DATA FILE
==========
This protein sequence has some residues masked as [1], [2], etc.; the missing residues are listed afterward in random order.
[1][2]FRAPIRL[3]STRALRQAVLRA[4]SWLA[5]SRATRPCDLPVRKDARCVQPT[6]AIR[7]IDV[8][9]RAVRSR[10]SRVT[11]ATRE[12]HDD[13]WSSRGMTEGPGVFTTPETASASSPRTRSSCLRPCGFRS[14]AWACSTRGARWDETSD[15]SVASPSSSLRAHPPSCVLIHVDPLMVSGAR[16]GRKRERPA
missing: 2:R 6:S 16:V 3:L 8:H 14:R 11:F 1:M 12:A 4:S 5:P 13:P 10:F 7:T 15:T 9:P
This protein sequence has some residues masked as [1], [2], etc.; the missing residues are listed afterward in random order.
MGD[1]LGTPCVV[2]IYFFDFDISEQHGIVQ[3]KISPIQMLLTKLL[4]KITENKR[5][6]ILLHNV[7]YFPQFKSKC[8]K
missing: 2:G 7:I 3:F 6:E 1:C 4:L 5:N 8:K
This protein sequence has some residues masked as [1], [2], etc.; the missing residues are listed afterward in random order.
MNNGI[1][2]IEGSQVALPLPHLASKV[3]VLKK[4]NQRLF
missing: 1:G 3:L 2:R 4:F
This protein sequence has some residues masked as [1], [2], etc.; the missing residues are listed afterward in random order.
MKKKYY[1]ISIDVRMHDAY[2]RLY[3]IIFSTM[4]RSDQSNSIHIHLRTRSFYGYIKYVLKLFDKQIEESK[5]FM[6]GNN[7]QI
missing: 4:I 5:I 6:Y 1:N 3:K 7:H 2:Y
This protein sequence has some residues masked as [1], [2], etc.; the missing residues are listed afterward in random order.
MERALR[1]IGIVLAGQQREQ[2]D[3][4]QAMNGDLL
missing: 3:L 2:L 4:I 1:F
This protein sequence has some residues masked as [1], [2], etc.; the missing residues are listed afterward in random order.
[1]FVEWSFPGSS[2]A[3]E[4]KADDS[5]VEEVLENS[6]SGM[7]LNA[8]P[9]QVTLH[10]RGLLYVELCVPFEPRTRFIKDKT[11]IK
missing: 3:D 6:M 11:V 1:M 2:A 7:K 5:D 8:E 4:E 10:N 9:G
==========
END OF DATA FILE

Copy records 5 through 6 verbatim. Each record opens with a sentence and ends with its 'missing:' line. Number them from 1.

This protein sequence has some residues masked as [1], [2], etc.; the missing residues are listed afterward in random order.
MERALR[1]IGIVLAGQQREQ[2]D[3][4]QAMNGDLL
missing: 3:L 2:L 4:I 1:F
This protein sequence has some residues masked as [1], [2], etc.; the missing residues are listed afterward in random order.
[1]FVEWSFPGSS[2]A[3]E[4]KADDS[5]VEEVLENS[6]SGM[7]LNA[8]P[9]QVTLH[10]RGLLYVELCVPFEPRTRFIKDKT[11]IK
missing: 3:D 6:M 11:V 1:M 2:A 7:K 5:D 8:E 4:E 10:N 9:G